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Thursday, May 31 • 2:30pm - 3:00pm
(Wooden Artifacts) A case study of the examination and conservation treatment of a mid-18th c. American made chair, and the processes of recreating missing carved elements using traditional methods.

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In 1857, Thomas U. Walter designed the chairs and desks that would furnish the Hall of Representatives for the Thirty-fifth United States Congress. Designs for the chair were completed in the spring of 1857, and an order of 262 chairs was split between two separate manufactures. The deadline for the chairs was for December 1st 1857. The MFA, Boston acquired 1 of the 262 chairs in 1980. The armchair’s structure was stable, but the surface was in very poor condition and there was extensive loss of the decorative carved wood molding. The chair was missing molding on both front leg corners, and the entire length of molding under the proper left seat rail. The molding had a beveled edge design with a carved heart and dart pattern on the top surface. Due to the large quantity of the missing moldings, it was decided that fills would be carved from oak to match the surviving molding. In order to draft and carve the fills, an examination was carried out to understand the original methods used to make the chair. This included identifying which parts were machine-made verses handmade. During a visual examination, it became apparent that the chair’s frame was machine cut, and the decorative elements were hand carved. X-ray analysis confirmed that majority of the hand carved molding was simply glued to the main frame. This evidence supported the idea that the chair was part of an assembly line production system. Several attempts of the fills were made using different degrees of machine and hand tooling. Creating the fills using traditional methods proved to be very successful. It also revealed the skills and shortcuts of the original manufacturer. There was very little historical documentation about the chair in the museum records. However, it did state that the attributed maker was Bembé and Kimbel, a New York City based company. During the mid-18th c., the Bembé and Kimbel company was well establish and greatly acclaimed for their high quality of handmade furniture. Based on the evidence found during the chair’s initial examination, suspicion arose over the attributed maker of the chair. Further investigation lead to the second manufacturer that helped complete the large order of chairs. The Desk Manufacturing Company of Philadelphia was contracted to help fulfill half of the order. The company was commissioned because they advertised their fast, large scale machine manufacturing techniques. The evidence of the chair’s construction, as well as additional historical documentation, helped confirm that the MFA’s chair was made by The Desk Manufacturing Company of Philadelphia. This investigation of the materials helped reveal the methods and techniques of the original makers, and helped provide evidence towards the correct authentication. It also helped with the process of using traditional methods to create large fills. A full case study of the conservation treatment will be presented to discuss this investigation and the results of using traditional materials as part of the treatment.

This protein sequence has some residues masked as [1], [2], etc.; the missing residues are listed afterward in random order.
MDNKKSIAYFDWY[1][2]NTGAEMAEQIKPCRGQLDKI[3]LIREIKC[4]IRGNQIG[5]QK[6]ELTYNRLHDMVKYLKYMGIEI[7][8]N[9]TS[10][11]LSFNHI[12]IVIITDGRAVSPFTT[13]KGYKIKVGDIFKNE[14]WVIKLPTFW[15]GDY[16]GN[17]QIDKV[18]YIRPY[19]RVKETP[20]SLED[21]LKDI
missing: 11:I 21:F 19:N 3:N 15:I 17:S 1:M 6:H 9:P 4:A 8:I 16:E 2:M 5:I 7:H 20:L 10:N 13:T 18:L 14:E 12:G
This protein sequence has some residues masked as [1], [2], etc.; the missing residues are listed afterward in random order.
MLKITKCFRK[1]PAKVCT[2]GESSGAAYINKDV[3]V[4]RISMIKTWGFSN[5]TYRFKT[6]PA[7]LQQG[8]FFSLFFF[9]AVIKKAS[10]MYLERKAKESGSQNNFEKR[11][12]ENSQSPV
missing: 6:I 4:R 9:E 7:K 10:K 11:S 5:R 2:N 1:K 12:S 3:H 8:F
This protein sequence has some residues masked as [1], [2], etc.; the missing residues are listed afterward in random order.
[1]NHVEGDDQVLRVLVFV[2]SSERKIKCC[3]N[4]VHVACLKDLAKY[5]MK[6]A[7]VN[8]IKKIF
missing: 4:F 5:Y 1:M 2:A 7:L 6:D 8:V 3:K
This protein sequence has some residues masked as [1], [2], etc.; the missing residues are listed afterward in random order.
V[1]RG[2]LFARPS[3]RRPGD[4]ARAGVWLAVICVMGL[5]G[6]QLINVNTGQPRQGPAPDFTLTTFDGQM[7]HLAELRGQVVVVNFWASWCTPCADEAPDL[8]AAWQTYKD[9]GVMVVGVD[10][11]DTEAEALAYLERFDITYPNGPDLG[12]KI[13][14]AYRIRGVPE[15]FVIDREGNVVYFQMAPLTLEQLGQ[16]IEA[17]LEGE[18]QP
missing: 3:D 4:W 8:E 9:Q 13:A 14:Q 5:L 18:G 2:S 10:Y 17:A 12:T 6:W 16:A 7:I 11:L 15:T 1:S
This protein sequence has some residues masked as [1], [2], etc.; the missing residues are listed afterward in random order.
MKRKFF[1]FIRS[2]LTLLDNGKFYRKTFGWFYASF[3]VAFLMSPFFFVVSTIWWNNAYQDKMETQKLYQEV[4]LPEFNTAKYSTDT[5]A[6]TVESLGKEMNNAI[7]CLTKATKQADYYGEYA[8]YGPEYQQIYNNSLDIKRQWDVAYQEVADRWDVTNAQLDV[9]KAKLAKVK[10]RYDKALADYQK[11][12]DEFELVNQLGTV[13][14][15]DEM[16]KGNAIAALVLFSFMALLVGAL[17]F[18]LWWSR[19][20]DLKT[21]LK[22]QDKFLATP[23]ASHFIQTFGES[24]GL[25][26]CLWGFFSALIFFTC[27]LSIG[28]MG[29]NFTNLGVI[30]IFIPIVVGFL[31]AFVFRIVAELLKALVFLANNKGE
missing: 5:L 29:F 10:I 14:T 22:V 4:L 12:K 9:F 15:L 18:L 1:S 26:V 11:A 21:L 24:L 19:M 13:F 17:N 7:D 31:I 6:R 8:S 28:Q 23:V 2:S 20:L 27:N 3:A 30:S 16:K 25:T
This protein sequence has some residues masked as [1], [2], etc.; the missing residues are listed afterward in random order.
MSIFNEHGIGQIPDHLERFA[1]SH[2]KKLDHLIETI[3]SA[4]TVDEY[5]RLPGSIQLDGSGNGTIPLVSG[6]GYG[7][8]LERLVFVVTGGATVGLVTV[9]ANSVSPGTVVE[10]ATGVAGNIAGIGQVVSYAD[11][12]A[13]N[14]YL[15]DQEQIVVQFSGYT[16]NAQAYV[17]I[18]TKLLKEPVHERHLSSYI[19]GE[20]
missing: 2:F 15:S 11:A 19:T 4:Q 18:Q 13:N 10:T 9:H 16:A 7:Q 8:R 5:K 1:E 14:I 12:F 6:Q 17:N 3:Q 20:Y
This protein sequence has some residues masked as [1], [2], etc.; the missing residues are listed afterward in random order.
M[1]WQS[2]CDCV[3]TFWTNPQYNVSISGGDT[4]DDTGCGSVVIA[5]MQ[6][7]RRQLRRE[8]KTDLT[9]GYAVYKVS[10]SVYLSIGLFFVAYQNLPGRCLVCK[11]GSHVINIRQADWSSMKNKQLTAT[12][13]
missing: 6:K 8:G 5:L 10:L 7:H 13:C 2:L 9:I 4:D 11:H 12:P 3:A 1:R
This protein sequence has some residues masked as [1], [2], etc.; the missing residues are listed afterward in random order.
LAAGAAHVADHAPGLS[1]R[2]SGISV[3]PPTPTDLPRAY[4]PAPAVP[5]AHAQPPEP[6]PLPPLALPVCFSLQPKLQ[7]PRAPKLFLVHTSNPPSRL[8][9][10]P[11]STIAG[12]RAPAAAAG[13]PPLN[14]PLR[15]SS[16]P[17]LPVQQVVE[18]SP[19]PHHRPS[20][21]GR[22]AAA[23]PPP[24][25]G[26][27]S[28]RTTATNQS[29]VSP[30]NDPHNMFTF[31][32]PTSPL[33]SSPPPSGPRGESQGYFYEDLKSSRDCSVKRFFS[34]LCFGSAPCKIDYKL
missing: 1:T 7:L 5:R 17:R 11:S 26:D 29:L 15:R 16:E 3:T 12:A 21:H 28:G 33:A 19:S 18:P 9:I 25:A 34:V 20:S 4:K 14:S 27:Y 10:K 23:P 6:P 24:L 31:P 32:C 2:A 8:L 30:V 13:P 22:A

Speakers
avatar for Christine Storti

Christine Storti

Furniture Conservator, MFA Boston
Christine Schaette received her bachelor's degree in furniture conservation from the University of Applied Sciences, Cologne, Germany, in 2006. During this time she interned at the Sherman Fairchild Center for Objects Conservation at the Metropolitan Museum of Arts, New York. In September... Read More →

Co-Authors
GH

Gordon Hanlon

Head of Furniture and Frame Conservation, Museum of Fine Arts, Boston
Gordon Hanlon joined the MFA as Head of Furniture and Frame Conservation in January 2000 after 12 years at the J.Paul Getty Museum in Los Angeles. After receiving his BA in Biology from the University of York he studied first furniture making at the London College of Furniture followed... Read More →

Thursday May 31, 2018 2:30pm - 3:00pm
Kingwood Meeting Room Marriott Marquis Houston

Attendees (42)